Mirrow History, Family Crest & Coats of Arms

The name Mirrow came to England with the ancestors of the Mirrow family in the Norman Conquest of 1066. The Mirrow family lived in Norfolk. Their name, however, is a reference to the family's place of residence prior to the Norman Conquest of England in 1066, Meret, Normandy.

Early Origins of the Mirrow family

The surname Mirrow was first found in Norfolk. However, some of the family were found at Stow-Maries in Essex. "This parish takes the adjunct to its name from the family of Marey, to whom the lands at one time belonged." [1]

Important Dates for the Mirrow family

This web page shows only a small excerpt of our Mirrow research. Another 74 words (5 lines of text) covering the years 1605, 1682 and 1660 are included under the topic Early Mirrow History in all our PDF Extended History products and printed products wherever possible.

Mirrow Spelling Variations

Multitudes of spelling variations are a hallmark of Anglo Norman names. Most of these names evolved in the 11th and 12th century, in the time after the Normans introduced their own Norman French language into a country where Old and Middle English had no spelling rules and the languages of the court were French and Latin. To make matters worse, medieval scribes spelled words according to sound, so names frequently appeared differently in the various documents in which they were recorded. The name was spelled Merry, Mirrey, Merrie, Mirrie and others.

Early Notables of the Mirrow family (pre 1700)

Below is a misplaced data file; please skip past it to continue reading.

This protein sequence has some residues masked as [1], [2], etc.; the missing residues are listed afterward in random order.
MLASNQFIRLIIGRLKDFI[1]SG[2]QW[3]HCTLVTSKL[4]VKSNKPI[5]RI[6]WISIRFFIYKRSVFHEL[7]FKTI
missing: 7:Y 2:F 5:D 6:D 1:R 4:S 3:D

Another 34 words (2 lines of text) are included under the topic Early Mirrow Notables in all our PDF Extended History products and printed products wherever possible.

Migration of the Mirrow family to Ireland

Some of the Mirrow family moved to Ireland, but this topic is not covered in this excerpt.
Another 31 words (2 lines of text) about their life in Ireland is included in all our PDF Extended History products and printed products wherever possible.

Migration of the Mirrow family

Because of this political and religious unrest within English society, many people decided to immigrate to the colonies. Families left for Ireland, North America, and Australia in enormous numbers, traveling at high cost in extremely inhospitable conditions. The New World in particular was a desirable destination, but the long voyage caused many to arrive sick and starving. Those who made it, though, were welcomed by opportunities far greater than they had known at home in England. Many of these families went on to make important contributions to the emerging nations of Canada and the United States. Analysis of immigration records indicates that some of the first North American immigrants bore the name Mirrow or a variant listed above: Savage Merrie settled in Virginia in 1637; John Merrie settled in St. Christopher in 1633; John Merry later moved to Virginia in 1643; Thomas Merry settled in Virginia in 1654.

Citations

  1. ^ Lewis, Samuel, A Topographical Dictionary of England. Institute of Historical Research, 1848, Print.
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